Meh...A slow, overly long, slightly PWP-ish story with bland, one-dimensional characters—the hero was a cardboard cutout, the heroine an overly confidMeh...A slow, overly long, slightly PWP-ish story with bland, one-dimensional characters—the hero was a cardboard cutout, the heroine an overly confident, extremely annoying creature full of false bravado—weak suspense, and a villain without much potential.
After ten years, Jason Law is back in Quiet Valley. But seeing his first (and only) love again after all this time, isn't easy, especially since she bAfter ten years, Jason Law is back in Quiet Valley. But seeing his first (and only) love again after all this time, isn't easy, especially since she broke the promise she gave him before he left. Faith didn't wait for him, but married someone else, bore another man's baby...But Christmas is a time for miracles, and just maybe both Faith and Jason might get what they always wanted.
This was a wonderful story of second chances both in life and love. A little bittersweet, and a whole lot of lovely with two lovers reunited after a decade finding happiness together at last.
The "big secret" wasn't only predictable, it was out in the open, but I didn't mind. It worked perfectly well. The characters were well fleshed-out, their story tugging at the heartstrings at appropriate moments, the small town feel was just right and perfectly complimented the story, although I could've done without the missing-kid scene. It wasn't bad, but the story could've easily done without it.
***story available as a free Harlequin online read***
For five years they've been in a passionate marriage of convenience sharing only a bed and a name***story available as a free Harlequin online read***
For five years they've been in a passionate marriage of convenience sharing only a bed and a name, now, having fallen in love with her husband, but knowing he didn't return her feelings, Lucy wants out. Their divorce will be final the day after Chrismas, but her husband wants one last present...
A pretty redundant story, since the big misunderstanding would've been easily resolved with a simple conversation.
The heroine was an idiot for being angry with the hero for giving her what she wanted in their marriage—her space and her own bed. She resented him and wanted a divorce because he obliged her. Go figure. The hero was one-dimensional and bland, seemingly only wanting the heroine because he was attracted to her, she was good in bed, and because she was getting away. And that last, overdue discussion, didn't convince me they had anything remotely similar to genuine feelings for one another.
Six chapters in and nothing happened. Nothing. They found the headless corpse at the beginning of chapter one and then spent the next six trudging thrSix chapters in and nothing happened. Nothing. They found the headless corpse at the beginning of chapter one and then spent the next six trudging through the jungle...Where nothing happened.
One of Sara’s students is acting a little weird, so Sara uses the opportunity of a parent-teacher conference to info***copy provided by the author***
One of Sara’s students is acting a little weird, so Sara uses the opportunity of a parent-teacher conference to inform the boy’s father of the fact. But Garrison Taggart doesn’t take her offer of maybe providing the child with professional help easily and Sara, despite her misgivings about the child’s wellbeing, thinks this is the end of it.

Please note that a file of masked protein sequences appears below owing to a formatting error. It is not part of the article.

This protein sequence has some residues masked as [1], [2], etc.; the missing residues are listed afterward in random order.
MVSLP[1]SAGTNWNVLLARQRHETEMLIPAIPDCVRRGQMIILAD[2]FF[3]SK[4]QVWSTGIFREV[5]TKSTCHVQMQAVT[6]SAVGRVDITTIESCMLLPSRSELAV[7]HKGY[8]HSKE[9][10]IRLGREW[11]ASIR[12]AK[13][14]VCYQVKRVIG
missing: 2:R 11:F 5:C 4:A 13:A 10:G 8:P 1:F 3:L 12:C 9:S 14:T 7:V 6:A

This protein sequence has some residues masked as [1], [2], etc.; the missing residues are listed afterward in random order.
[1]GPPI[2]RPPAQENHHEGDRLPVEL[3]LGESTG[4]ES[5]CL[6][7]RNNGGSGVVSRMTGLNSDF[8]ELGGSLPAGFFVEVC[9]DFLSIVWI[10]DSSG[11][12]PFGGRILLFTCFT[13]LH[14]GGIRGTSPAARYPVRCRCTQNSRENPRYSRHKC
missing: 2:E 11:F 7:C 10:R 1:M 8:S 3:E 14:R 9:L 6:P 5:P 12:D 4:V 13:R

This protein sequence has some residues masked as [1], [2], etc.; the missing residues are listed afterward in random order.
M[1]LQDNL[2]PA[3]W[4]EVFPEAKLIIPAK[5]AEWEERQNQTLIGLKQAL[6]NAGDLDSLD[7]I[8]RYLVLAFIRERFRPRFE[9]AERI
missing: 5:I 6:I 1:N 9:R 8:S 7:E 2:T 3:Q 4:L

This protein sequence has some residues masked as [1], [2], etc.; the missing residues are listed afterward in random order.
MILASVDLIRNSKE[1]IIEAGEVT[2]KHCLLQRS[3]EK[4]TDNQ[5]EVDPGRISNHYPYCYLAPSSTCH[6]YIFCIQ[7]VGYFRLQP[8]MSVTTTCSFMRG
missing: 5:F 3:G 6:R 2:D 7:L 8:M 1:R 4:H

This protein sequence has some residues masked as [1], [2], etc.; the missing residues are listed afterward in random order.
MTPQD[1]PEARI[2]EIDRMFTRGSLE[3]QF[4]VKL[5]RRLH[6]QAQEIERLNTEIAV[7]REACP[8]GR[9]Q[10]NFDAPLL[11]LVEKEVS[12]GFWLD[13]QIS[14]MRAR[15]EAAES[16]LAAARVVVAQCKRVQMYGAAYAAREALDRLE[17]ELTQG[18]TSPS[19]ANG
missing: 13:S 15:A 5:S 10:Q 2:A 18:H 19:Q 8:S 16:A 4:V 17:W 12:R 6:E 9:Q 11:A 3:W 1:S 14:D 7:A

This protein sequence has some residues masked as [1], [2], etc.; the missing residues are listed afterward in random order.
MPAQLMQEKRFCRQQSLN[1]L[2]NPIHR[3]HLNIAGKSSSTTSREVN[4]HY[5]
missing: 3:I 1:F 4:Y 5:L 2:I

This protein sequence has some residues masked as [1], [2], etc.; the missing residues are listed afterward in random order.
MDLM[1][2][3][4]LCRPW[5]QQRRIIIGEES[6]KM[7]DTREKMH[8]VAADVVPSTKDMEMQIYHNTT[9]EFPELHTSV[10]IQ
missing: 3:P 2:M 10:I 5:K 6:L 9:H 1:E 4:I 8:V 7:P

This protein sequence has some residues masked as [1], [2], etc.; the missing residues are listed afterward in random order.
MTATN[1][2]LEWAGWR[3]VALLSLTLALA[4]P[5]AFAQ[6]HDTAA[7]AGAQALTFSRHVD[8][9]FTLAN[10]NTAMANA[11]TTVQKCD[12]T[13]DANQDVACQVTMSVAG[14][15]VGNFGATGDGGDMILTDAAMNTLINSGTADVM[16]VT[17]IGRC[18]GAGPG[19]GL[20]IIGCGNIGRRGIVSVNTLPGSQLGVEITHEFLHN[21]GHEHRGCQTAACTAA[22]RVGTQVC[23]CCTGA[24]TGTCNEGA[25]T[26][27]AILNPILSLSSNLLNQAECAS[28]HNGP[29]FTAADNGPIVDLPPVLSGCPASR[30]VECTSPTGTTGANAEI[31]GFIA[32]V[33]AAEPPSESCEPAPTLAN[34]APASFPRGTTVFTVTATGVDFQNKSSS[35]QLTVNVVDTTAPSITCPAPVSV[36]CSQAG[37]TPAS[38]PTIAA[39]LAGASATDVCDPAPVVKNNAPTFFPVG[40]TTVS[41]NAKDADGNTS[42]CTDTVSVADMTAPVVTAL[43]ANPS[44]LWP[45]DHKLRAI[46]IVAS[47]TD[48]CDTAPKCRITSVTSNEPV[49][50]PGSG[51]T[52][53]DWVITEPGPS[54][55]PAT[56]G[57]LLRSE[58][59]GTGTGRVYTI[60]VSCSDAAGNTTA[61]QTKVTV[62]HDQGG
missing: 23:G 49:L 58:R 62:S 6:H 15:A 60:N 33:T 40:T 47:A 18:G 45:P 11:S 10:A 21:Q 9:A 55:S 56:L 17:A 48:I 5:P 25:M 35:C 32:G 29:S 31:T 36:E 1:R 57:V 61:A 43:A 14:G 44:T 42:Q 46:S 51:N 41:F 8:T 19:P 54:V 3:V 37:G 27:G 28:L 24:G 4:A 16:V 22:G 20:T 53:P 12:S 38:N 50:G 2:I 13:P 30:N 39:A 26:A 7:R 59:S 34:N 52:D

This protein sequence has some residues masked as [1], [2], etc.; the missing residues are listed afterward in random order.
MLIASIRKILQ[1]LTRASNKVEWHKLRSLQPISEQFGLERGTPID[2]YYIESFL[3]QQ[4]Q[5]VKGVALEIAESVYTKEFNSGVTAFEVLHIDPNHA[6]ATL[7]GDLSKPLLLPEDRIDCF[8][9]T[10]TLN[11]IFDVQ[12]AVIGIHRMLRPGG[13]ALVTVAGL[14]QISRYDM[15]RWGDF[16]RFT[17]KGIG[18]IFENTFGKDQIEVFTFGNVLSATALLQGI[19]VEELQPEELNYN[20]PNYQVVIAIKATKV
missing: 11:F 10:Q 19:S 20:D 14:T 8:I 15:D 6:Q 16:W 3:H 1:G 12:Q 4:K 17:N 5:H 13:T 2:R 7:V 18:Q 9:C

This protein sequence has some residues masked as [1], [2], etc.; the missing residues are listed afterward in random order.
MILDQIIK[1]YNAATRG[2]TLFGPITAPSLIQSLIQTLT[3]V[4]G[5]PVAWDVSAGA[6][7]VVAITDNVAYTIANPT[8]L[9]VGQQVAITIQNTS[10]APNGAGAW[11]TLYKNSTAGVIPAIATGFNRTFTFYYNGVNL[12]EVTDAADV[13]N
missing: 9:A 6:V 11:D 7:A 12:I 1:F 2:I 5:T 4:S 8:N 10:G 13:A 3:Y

Little does she know she’ll soon be embroiled in a feud between two families. A feud that might prove deadly...
I don’t know what to think about this one. And I have no idea how to classify it.
It wasn’t a suspense, since the villain is out in the open, only his motive (beside being crazy) remains a mystery. It wasn’t truly a paranormal, since the hero had a completely useless ability that came conveniently handy only toward the end in a very deus ex machina move. There was a paranormal element with the villain (the babbling could be discounted, because he was a psycho), but I couldn’t help shake the feeling of having read a similar scene in one of Christine Feehan’s many novels. And it wasn’t a romance because there wasn’t a romance to be found. Or at least, I couldn’t find it. I felt no vibe between the characters beside attraction (and even that, squint and you miss it). I didn’t know what drew the two of them together but lust—he probably hadn’t gotten laid since the wife left him, and she thought he was hot. There appeared to be no emotion behind it.
The guy was an asshole. After the first scene, I thought he was only having a bad day. Turns out, he had a bad life, because he was a constant asshole. Trust issues or not. As hot as he might be, in a few years that hotness will cool, but he’ll still be an asshole. Yes, he loved his son, but that was pretty much the only redeeming quality he had. The heroine was an idiot. There’s no other was to say it. Selfish, spineless, insecure with issues disproportionate to what her life story is supposed to be. She had no idea what she wanted, she was inconsistent in her actions, behavior, and thought, and she had no agency. She was in the story in addition to not because of. Take her out of the equation, and everything still happens. Maybe not the same, but it still happens. The feud was there before she appeared, the plot involving the child was in place if she was there or not...She seemed to be an addition to the plot to create more conflict, to provide “relaxation” for the hero and another focal point for the villain. The villain who, instead of creepy, intense and ominous came across as merely crazy. A template for an abusive ex who can’t accept the new guy in the woman’s life. The added paranormal twist to the guy somehow didn’t work for me, gave me a feeling of déjà vu, appeared heaped on top of everything else, and made the story even more overblown that it already was. The rest of the characters were simply there, once again with no agency, just extras on set.